Plaintiff testified that he has received epidural injections to treat his pain. Tr. 380. He visits a chiropractor once a week, Dr. Joseph Fricano, who performs adjustments. Tr. 383. Plaintiff further testified that although surgery was recommended for his neck pain, he has chosen not to undergo the surgery for financial reasons and because he fears the risks associated with neck surgery. Tr. 380.

Medical Evidence

Plaintiff's primary physicians are Dr. Igor Stiler, a neurologist, who has treated plaintiff's back and neck, and Dr. Daniel Wilen, an orthopedist, who has treated plaintiff's shoulder and knees. Plaintiff has also regularly seen Dr. Joseph Fricano, his chiropractor. In addition, reports from the following doctors who have examined plaintiff are in the record: Dr. Burton Diamond and Dr. David Benatar, who saw plaintiff in connection with his workman's compensation claim, Dr. David Zelefsky, and Dr. Roma Raja-Nepominiashy. The assessments by plaintiff's doctors and the workman's compensation board doctors differ markedly. In the following sections, I describe the various diagnostic exams made of plaintiff's injuries, the assessments by Dr. Stiler and Dr. Wilen, and the assessments of the remaining doctors.

1. Diagnostic Exams

Following his construction accident, plaintiff visited Staten Island University Hospital, where a CT scan of the lower back showed no fracture or dislocation and no blockage of the nerve pathways in the spine. Tr. 119, 120. However, the scan did reveal disc bulges*fn1 between the bottom three vertebrae. Id. A CT scan*fn2 of the neck also showed no fracture or dislocation, and no evidence of soft tissue swelling. Tr. 122. The scan did reveal mild to moderate narrowing of the nerve passage on the right side between two vertebrae. Tr. 123. There was no evidence of brain damage. Tr. 124. The x-rays were reviewed by a second doctor, who came to the same conclusions. Tr. 117-118.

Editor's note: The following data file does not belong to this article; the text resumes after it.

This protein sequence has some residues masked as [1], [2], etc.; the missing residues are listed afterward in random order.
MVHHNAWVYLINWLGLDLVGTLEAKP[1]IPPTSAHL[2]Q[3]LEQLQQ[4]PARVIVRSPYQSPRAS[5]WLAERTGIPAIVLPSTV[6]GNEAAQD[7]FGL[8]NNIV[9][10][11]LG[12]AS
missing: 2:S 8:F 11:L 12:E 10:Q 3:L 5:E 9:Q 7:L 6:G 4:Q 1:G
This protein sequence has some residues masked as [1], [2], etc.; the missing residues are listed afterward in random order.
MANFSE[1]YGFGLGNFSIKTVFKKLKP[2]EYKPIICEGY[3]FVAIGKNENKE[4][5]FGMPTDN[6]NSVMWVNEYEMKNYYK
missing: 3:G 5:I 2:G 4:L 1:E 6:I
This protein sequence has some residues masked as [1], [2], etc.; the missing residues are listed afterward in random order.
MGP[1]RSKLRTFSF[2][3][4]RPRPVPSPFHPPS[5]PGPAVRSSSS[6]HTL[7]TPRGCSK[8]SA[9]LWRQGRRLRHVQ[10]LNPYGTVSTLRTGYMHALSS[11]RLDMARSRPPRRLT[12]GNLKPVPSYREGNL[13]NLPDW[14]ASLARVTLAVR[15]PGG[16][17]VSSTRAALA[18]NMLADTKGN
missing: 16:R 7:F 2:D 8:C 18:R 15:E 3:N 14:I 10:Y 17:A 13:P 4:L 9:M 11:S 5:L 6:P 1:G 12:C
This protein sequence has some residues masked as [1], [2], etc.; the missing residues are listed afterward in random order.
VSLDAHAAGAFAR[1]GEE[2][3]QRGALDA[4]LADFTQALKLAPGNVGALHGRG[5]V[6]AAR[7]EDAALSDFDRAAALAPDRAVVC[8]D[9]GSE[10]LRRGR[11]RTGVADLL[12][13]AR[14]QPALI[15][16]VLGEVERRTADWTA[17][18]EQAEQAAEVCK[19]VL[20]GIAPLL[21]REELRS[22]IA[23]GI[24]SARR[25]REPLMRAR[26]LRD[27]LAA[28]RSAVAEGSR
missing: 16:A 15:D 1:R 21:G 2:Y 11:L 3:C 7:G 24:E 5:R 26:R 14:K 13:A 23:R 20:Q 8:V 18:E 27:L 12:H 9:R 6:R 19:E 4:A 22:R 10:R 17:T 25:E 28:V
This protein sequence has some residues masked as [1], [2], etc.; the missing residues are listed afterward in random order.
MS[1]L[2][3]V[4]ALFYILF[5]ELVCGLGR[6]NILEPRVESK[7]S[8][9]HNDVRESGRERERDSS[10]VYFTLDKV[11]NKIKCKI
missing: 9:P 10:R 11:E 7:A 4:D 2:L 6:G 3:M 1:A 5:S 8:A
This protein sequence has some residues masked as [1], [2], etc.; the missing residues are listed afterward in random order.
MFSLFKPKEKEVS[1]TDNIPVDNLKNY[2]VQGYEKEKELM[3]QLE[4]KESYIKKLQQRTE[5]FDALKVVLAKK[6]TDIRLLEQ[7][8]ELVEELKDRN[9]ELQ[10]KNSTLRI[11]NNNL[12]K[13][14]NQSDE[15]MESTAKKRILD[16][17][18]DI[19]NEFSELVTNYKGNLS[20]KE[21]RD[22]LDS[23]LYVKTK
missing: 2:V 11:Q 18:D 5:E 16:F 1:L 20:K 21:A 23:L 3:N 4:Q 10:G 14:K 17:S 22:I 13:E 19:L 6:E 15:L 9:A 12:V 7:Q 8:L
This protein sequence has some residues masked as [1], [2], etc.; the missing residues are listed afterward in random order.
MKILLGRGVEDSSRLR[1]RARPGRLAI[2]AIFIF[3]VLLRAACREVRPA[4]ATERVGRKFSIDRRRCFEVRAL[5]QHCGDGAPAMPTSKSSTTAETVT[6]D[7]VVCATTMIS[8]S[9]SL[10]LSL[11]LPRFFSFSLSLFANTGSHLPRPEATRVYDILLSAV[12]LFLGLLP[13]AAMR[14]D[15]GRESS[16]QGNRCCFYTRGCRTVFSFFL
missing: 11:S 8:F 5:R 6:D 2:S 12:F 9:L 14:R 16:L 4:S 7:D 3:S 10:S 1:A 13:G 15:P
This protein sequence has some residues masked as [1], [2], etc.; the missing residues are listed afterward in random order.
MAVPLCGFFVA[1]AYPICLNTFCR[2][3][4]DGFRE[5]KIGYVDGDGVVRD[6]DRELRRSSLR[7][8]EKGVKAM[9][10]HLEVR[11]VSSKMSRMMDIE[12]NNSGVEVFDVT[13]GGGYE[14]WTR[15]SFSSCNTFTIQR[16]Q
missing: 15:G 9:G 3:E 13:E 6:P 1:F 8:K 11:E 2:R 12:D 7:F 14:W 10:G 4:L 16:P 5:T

An October 19, 2004 MRI of plaintiff's cervical spine showed a herniated disc and a disc bulge in the lower neck, which pressed on the membrane surrounding the spinal cord. Tr. 115. There was no displacement of the vertebrae or compression fractures. Tr. 115. Plaintiff also had an MRI of the lumbar spine, which revealed straightening of the spine and evidence of damaged discs between two of the vertebrae with a disc bulge that appeared to abut one of the nerve roots. Tr. 116.

On March 2, 2005, plaintiff underwent MRI scans of his knees and right shoulder, which were reviewed by Dr. Stephen Herskowitz. Tr. 110. Dr. Herskowitz reported that plaintiff's left knee showed minimal swelling around the joint and a Baker's cyst,*fn3 but no evidence of a tear and no problems in the soft tissues. Tr. 110. However, another doctor who reviewed the MRIs, Dr. Chess, saw evidence of a tear. Tr. 108. Dr. Herskowitz reported that the MRI of plaintiff's right shoulder showed impingement of the rotator cuff, but that it was not serious. Tr. 111. He also found minimal joint degenerative disease,*fn4 but no evidence of joint effusion or a rotator cuff tear. Id. The other reviewer, a Dr. Chess, also found no evidence of a rotator cuff tear. Tr. 109.

2. Dr. Stiler